Here are some more examples: The Gospel writers wanted to record a history of Christ; The Galatian church began to trust in their own works and try to earn salvation, so Paul by the Holy Spirit writes the epistle (letter) he did to them; Jude saw the church as a whole being infiltrated by corrupt men; And the prophets, like Isaiah, Hosea, Micah, were powerfully impelled to express the will of God.

6. External Data

Consider passages in the light of culture, history, archaeology, and geography. Also consider the time and location of writing and the same for the location or / and the group of people it was written for.

Here is an example regarding geography. In the United States when we travel from south to north we might say we are going "up north." However, in the Holy Bible often "going up" to a location meant going up in elevation. So if someone was heading south from Nazareth and heading to Jerusalem, they would be going "up to Jerusalem," since it was higher in elevation though they would be going from north to south. An example involving culture is that "heaping coals of fire upon one's head" was a custom to help one's friend transfer hot goals from a "community stove" to their own stove--not to burn them!

The following works will help you with considering external data:
Manners And Customs Of The Bible by James M. Freeman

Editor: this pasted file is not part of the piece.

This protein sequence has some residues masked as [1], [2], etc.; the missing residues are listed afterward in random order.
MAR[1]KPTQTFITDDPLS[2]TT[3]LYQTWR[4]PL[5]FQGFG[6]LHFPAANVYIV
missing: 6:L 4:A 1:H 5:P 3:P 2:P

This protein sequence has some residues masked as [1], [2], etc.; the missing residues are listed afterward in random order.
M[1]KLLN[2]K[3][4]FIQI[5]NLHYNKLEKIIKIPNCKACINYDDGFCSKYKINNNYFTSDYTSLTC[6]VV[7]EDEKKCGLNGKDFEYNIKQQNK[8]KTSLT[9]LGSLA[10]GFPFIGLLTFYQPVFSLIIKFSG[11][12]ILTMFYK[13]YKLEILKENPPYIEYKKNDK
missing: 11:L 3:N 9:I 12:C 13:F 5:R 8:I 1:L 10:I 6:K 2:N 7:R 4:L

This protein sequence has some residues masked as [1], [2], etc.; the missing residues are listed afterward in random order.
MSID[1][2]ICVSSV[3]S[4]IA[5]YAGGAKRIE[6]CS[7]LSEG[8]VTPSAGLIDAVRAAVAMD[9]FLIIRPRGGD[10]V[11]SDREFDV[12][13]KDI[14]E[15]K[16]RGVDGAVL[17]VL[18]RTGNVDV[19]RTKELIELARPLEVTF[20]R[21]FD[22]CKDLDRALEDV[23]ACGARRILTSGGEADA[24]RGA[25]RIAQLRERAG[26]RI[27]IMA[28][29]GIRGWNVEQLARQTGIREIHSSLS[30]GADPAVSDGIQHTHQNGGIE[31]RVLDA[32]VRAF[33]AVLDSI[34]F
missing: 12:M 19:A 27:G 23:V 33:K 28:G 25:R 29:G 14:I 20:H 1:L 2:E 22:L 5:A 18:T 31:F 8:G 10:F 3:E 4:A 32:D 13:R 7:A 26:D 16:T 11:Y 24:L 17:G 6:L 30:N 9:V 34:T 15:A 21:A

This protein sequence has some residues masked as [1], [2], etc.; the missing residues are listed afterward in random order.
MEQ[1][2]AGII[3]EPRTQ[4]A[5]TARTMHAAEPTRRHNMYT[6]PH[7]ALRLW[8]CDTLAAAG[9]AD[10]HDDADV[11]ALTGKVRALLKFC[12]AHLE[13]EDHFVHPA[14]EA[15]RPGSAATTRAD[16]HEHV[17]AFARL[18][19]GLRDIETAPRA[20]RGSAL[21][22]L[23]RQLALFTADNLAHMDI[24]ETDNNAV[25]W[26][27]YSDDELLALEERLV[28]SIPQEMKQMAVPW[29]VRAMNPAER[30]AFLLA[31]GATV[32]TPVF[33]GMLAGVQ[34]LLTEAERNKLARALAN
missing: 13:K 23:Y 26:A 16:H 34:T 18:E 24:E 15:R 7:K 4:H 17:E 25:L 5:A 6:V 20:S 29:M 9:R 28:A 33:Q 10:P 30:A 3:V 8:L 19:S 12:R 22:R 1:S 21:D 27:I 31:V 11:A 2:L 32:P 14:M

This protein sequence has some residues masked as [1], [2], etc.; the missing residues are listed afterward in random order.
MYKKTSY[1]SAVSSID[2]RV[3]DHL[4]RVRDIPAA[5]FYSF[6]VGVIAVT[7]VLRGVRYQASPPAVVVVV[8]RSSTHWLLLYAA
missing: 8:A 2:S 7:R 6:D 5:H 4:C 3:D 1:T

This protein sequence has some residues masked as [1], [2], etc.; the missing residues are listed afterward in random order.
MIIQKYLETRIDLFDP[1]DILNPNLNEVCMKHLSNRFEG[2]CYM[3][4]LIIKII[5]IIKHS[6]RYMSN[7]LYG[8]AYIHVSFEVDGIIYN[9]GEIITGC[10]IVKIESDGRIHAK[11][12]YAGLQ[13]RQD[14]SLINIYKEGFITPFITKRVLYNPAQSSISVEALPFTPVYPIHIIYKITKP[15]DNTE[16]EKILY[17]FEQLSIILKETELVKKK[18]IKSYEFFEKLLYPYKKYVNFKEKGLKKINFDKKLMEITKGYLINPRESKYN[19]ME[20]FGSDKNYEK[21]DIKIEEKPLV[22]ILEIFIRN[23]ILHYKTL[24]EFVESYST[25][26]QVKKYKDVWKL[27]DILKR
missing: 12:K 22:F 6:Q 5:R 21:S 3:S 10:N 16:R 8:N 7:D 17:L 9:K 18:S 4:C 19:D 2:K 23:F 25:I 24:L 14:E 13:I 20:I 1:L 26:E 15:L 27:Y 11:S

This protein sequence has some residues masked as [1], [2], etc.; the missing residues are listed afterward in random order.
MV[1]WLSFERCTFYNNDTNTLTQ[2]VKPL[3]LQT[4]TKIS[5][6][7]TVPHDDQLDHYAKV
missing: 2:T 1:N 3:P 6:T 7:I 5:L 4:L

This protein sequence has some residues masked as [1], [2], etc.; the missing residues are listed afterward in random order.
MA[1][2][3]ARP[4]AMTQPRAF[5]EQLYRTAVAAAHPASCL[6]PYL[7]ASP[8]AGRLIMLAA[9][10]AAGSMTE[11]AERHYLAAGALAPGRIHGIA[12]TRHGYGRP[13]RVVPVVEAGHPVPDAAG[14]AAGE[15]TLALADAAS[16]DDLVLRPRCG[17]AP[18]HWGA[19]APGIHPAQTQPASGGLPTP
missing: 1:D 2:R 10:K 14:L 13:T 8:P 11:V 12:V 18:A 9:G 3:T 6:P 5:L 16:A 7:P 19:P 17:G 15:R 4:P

Smith’s Bible Dictionary by William Smith
Unger's Bible Handbook by Merrill F. Unger

In the light of encounters in recent decades in evangelical outreach, more needs to be said that touches upon external data and other points, but we will save that for another article.

7. Determine References of Address

Who were the words in a passage spoken to or about? In our Lord's time on earth there had been some of what could be called “racial tension” between Jews and Samaritans. This helps to better understand the encounter of Christ with the Samaritan woman in John 4.

This principle plays an important role in better understanding prophetic passages. By being spiritually led to think of this principle, the Ethiopian eunuch (Acts 8:34) was ready to understand the message of salvation in Christ presented by Philip because he asked who was the speaker speaking about in Isaiah 53.

8. Consider The Source And Circumstances Of A Statement Made

In an upcoming article you will learn about the principle of distinguishing between record and command, what the Holy Bible records as an event and what it presents as command to follow. This principle is similar to record and command and also touches upon context.

The statement by certain Jews in John 8:33 where they said, “We be Abraham’s seed, and were never in bondage to any man,” is an example of considering the source of a statement made. These were unbelieving Jews who would soon depart from Christ anyway. They were evidently blinded by their pride to the fact their nation was under Roman rule, and that their ancestors had been enslaved by Babylon, Assyria, and Egypt to name a few.